Each tier of consent is coded as a binary variable (yes/no, 0/1), with the date of consent. When individuals modify their consent information, a database structure can allow for the addition of new consent data with a combined, unique date-study ID key. A ‘current’ flag facilitates identification of most recent consent data (Table 1). The binary matrix design enables simple, intuitive data capture of consent information, and combinations of binary values are subsequently mapped to consent codes from DUO or other ontologies as they become available or are updated. Future work to improve data-capture fidelity may include image processing to automatically capture and code responses from signed consent documents. A consent ‘metadata’ record can also describe the type of informed-consent questions asked during that study.

Table 1 Example of data coding and capture for tiered-consent questions, with retrospective mapping to DUO


This framework is a practical guide for preparing informed-consent documents for consultation with people considering participation in a genetic or genomic research study, assuming that informational tools including pamphlets, videos and flip charts are also used, and a community-engagement process precedes and continues during the study. Although beyond the scope of this publication, community engagement before human genomic research in Africa is paramount15,32.

Individual informed consent addresses the micro level; however, at the meso and macro levels, families, communities, religious groups, ancestral groups and populations are all affected by genomic data from individuals32,33, particularly in Africa, where populations are highly diverse and often genetically unique and re-identifiable, and ancestry-based perceptions have previously fueled life-threatening discord. Consent processes must by necessity be situated in this broader context34. Sufficient time should be given between providing information to potential participants and the enrolment visit, to respect family and communal decision-making; in addition, providing a recap of consent options in multiple visits is advisable.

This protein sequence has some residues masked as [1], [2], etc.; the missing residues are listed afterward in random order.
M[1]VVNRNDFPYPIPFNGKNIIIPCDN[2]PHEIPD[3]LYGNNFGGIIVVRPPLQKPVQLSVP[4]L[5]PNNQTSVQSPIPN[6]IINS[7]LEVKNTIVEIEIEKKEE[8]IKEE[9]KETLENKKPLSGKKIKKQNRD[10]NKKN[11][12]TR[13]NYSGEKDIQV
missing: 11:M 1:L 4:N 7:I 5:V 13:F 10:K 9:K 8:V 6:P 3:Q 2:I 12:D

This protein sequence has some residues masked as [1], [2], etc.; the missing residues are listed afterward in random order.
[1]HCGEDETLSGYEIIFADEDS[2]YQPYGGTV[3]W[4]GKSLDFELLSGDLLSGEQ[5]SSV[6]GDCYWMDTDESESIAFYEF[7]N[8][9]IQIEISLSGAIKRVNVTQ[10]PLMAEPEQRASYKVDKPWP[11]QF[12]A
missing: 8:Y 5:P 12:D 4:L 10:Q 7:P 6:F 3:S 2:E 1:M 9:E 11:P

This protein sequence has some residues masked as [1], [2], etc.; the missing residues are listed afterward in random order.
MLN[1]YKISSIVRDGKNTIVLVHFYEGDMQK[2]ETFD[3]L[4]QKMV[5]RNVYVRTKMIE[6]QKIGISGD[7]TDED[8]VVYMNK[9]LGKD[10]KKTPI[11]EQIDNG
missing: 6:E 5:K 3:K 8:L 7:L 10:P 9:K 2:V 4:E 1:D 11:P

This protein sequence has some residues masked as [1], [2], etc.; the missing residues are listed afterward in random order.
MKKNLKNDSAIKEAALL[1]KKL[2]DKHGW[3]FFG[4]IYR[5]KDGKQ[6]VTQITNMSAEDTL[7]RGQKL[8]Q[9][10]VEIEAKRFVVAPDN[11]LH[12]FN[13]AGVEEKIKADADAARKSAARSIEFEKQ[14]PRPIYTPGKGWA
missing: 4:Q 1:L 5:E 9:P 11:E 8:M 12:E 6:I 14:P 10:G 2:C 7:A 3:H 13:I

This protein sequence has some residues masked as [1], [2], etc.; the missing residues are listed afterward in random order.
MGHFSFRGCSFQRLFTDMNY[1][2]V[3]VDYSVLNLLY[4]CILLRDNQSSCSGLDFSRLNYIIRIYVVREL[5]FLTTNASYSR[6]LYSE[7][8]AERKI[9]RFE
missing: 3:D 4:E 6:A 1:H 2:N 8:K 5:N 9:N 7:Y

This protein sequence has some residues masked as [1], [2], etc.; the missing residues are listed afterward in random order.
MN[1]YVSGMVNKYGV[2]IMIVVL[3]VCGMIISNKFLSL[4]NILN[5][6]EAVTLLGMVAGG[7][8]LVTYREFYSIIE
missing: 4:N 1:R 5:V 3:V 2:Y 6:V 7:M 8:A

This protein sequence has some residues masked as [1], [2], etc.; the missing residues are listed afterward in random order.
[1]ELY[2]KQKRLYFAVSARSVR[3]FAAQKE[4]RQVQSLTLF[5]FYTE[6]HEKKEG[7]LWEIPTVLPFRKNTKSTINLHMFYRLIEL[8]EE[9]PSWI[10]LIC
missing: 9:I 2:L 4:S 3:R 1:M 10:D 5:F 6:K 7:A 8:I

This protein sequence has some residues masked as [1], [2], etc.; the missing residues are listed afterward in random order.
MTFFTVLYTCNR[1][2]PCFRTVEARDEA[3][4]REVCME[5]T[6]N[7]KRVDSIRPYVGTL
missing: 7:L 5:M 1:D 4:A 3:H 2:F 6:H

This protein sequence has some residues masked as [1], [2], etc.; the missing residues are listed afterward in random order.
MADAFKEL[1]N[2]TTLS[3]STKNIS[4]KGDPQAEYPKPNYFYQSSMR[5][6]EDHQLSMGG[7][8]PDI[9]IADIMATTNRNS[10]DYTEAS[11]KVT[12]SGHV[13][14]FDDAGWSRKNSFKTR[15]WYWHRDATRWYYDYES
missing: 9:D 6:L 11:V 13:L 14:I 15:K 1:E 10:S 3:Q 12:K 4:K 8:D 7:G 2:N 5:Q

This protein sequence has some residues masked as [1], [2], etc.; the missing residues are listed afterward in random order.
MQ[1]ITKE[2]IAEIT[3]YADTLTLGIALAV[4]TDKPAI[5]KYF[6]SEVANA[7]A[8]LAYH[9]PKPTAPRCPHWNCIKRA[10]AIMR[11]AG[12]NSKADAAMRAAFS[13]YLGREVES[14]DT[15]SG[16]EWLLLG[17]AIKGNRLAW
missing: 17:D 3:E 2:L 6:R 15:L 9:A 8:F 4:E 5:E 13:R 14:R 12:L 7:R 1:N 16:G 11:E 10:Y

While compiling the framework, we identified issues requiring further exploration regarding the recommendations for implementation of tiered informed consent in Africa. These include the following.

Return of results

Incidental or unforeseen results from secondary data analysis are challenging to address during tiered informed consent and must be considered within the context of each study. This area has a high risk of unforeseeable harm to participants, families and communities, and ongoing research into the return of results and how to define ‘actionable results’ in Africa and low- and middle-income countries (LMICs) in general is essential.

Informed consent during times of crisis

The recent Ebola crisis in West Africa highlighted issues in using biological samples toward the common good and in informed-consent processes in times of crisis35,36,37. We must explore waiver of informed consent in times of crisis in which minimum use of samples/data for public good might override individual rights, or individuals might be too ill to consent: within the tiered-consent model, levels of consent that might be acceptably waived and those that should remain non-negotiable may be identified.